Thread: What % of solar energy is 'wasted' ?

1. I tried looking it up, but I can't do the math to get the answer.

According to Wikipedia,

(energies in joules)
1.5×1022J total energy from the Sun that strikes the face of the Earth each day
3.3×1031 J total energy output of the Sun each day

What percentage of solar energy does Earth receive, and what percentage is 'wasted' on ungrateful extraterrestrial lichen, or simply dissipates in the depths of deep space?

Orders of magnitude (energy) - Wikipedia, the free encyclopedia

2.

1.5×10 (22nd power) J
and
3.3×10 (31st power) J

c-J

4. Note sure what's the point in this simple geometry lesson or the value judgements about what happens to the energy

5. Originally Posted by citizen James5218

1.5×10 (22nd power) J
and
3.3×10 (31st power) J

c-J
Surely it is simply 100 x 1.5/3.3 x 10²²/10³¹ ~ 100 x 0.5 x 10⁻⁹ = 5 x 10⁻⁸ %, isn't it?

Though not sure what exactly you can do with this result…..seems to be a bit of a "so what"…...

6. Originally Posted by exchemist
Originally Posted by citizen James5218

1.5×10 (22nd power) J
and
3.3×10 (31st power) J

c-J
Surely it is simply 100 x 1.5/3.3 x 10²²/10³¹ ~ 100 x 0.5 x 10⁻⁹ = 5 x 10⁻⁸ %, isn't it?

Though not sure what exactly you can do with this result…..seems to be a bit of a "so what"…...
Yeah, you'd have to build a dyson sphere to capture the total output of the Sun.

7. Originally Posted by exchemist
Originally Posted by citizen James5218

1.5×10 (22nd power) J
and
3.3×10 (31st power) J

c-J
Surely it is simply 100 x 1.5/3.3 x 10²²/10³¹ ~ 100 x 0.5 x 10⁻⁹ = 5 x 10⁻⁸ %, isn't it?

Though not sure what exactly you can do with this result…..seems to be a bit of a "so what"…...
That is what is captured. 100 - that answer and you get basically 99.9% escapes.

8. ~ Perspectives of energies lost.. The maths o babble would drive a sane man mad.. What fraction of the Solar output reaches planet Earth when Earths magnetic shield does a convincing job of absorbance.. At 150 million Km ( 93 million miles ) and a surface face so small as to be almost totally in significant. As to be aware that the available Solar energy could make redundant the Petrochemical reliance.
Answering these questions would be a very difficult quest..
and of the Solar radiations that do reach the Earth what small fraction is used ? Practically none..
If by way of this question you wish to imagine you know the energy available.. Wow..
Could humanity build a massive Solar station receiver locked into a geostationary orbit..
How would we get that power down here ? 'Now' this is science fiction..

9. Originally Posted by exchemist
Originally Posted by citizen James5218

1.5×10 (22nd power) J
and
3.3×10 (31st power) J

c-J
Surely it is simply 100 x 1.5/3.3 x 10²²/10³¹ ~ 100 x 0.5 x 10⁻⁹ = 5 x 10⁻⁸ %, isn't it?

Though not sure what exactly you can do with this result…..seems to be a bit of a "so what"…...

The kind of answer I was looking for was something like

0.00004%

or

4 parts per trillion units of energy output. (or whatever the number is)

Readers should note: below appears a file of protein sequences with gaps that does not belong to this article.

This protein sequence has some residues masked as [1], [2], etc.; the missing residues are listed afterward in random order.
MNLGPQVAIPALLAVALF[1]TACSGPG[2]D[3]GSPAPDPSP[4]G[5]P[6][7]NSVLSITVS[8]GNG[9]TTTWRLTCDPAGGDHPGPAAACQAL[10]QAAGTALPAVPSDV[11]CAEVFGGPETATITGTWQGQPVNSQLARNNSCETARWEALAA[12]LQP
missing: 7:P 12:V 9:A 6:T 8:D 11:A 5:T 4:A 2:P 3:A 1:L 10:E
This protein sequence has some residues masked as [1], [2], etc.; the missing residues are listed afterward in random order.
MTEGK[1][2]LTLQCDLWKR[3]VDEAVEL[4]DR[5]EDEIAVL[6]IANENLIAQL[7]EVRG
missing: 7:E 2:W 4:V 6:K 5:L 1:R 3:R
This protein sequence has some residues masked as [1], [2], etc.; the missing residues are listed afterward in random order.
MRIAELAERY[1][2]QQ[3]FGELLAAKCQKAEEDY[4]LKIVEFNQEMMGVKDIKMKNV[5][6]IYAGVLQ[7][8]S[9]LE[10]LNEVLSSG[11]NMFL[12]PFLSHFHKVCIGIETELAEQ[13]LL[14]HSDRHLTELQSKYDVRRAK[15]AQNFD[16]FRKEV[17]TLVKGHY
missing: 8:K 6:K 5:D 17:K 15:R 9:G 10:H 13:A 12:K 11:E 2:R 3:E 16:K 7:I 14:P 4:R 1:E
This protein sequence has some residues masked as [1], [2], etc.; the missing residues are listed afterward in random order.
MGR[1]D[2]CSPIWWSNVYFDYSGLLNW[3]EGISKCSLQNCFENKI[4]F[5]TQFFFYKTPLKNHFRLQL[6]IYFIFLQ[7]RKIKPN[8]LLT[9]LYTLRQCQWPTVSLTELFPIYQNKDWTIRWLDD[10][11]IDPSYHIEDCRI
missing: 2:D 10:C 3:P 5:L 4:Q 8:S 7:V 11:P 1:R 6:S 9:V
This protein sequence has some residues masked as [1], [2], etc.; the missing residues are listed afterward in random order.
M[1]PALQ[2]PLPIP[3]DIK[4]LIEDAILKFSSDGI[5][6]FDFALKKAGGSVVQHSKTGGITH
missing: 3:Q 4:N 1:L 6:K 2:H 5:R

Yeah, can't "do" much with the result. But, it'd be interesting to have the answer in a more digestible form, that a layman like myself could understand. I enjoy contemplating things like this.....like, that it takes light about 8 minutes from sun to earth, or, that if the sun was the size of a baseball, earth would be smaller than a BB, almost 50 yards away, etc. Not useful info for everyday life, but interesting to me, nonetheless.

10. Originally Posted by Chucknorium
Originally Posted by exchemist
Originally Posted by citizen James5218

1.5×10 (22nd power) J
and
3.3×10 (31st power) J

c-J
Surely it is simply 100 x 1.5/3.3 x 10²²/10³¹ ~ 100 x 0.5 x 10⁻⁹ = 5 x 10⁻⁸ %, isn't it?

Though not sure what exactly you can do with this result…..seems to be a bit of a "so what"…...
Yeah, you'd have to build a dyson sphere to capture the total output of the Sun.

Ha! Very cool. I'd never heard of a "dyson sphere" before.

Actually, that is another way of looking at the question. Imagine the sun, contained inside of a hollow ball that has a diameter of 186 million miles (earth's orbit diameter). The earth would be represented by a tiny bump on the interior of that ball's otherwise smooth surface. What is the surface area of the "earth bump", compared to the rest of that hollow ball? That answer may approximate the answer I was originally seeking............how much solar energy goes to earth, vs how much goes 'everywhere else'.

11. Originally Posted by Schizoid
Originally Posted by exchemist
Originally Posted by citizen James5218

1.5×10 (22nd power) J
and
3.3×10 (31st power) J

c-J
Surely it is simply 100 x 1.5/3.3 x 10²²/10³¹ ~ 100 x 0.5 x 10⁻⁹ = 5 x 10⁻⁸ %, isn't it?

Though not sure what exactly you can do with this result…..seems to be a bit of a "so what"…...
That is what is captured. 100 - that answer and you get basically 99.9% escapes.

Yeah, I figured at least 99.9% escapes. I was hoping to get a more precise #

12. Originally Posted by astromark